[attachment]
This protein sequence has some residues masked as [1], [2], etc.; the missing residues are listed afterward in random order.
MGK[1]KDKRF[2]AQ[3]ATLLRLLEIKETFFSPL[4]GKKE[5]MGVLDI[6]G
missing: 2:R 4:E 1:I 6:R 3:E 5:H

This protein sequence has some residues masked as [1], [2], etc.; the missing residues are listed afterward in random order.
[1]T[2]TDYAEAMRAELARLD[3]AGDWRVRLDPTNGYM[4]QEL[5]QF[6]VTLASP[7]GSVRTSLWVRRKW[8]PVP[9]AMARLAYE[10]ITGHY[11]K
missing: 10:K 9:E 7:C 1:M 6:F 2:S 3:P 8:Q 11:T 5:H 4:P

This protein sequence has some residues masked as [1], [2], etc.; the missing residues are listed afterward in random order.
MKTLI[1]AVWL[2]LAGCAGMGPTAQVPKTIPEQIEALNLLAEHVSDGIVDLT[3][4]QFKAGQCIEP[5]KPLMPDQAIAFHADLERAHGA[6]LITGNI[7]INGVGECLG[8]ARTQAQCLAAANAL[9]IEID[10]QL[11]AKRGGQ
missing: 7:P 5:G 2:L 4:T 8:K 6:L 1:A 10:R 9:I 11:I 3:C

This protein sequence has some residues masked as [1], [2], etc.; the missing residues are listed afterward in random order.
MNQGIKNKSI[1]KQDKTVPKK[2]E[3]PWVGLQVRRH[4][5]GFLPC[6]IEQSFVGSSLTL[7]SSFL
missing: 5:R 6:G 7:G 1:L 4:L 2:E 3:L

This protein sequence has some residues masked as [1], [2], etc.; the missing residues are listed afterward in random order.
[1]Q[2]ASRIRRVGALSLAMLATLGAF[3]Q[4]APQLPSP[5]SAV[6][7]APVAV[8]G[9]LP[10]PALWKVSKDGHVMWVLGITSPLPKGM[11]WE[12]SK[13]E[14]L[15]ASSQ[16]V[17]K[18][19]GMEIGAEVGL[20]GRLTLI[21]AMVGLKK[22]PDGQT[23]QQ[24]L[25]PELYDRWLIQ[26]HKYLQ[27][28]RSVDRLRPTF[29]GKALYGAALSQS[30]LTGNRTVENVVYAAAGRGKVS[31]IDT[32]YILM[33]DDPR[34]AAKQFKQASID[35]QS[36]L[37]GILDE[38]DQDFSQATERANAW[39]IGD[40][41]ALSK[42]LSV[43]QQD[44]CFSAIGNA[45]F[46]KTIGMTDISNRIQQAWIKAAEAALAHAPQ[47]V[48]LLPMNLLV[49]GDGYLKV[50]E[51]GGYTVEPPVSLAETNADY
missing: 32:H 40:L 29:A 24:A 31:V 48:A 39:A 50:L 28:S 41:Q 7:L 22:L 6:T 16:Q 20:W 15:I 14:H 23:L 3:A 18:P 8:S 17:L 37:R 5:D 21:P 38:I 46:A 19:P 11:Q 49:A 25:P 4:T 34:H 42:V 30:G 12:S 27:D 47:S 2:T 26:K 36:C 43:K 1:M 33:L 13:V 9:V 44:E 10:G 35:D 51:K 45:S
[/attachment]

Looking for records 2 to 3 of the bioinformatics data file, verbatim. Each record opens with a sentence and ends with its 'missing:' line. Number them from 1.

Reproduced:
This protein sequence has some residues masked as [1], [2], etc.; the missing residues are listed afterward in random order.
[1]T[2]TDYAEAMRAELARLD[3]AGDWRVRLDPTNGYM[4]QEL[5]QF[6]VTLASP[7]GSVRTSLWVRRKW[8]PVP[9]AMARLAYE[10]ITGHY[11]K
missing: 10:K 9:E 7:C 1:M 6:F 2:S 3:P 8:Q 11:T 5:H 4:P

This protein sequence has some residues masked as [1], [2], etc.; the missing residues are listed afterward in random order.
MKTLI[1]AVWL[2]LAGCAGMGPTAQVPKTIPEQIEALNLLAEHVSDGIVDLT[3][4]QFKAGQCIEP[5]KPLMPDQAIAFHADLERAHGA[6]LITGNI[7]INGVGECLG[8]ARTQAQCLAAANAL[9]IEID[10]QL[11]AKRGGQ
missing: 7:P 5:G 2:L 4:T 8:K 6:L 1:A 10:R 9:I 11:I 3:C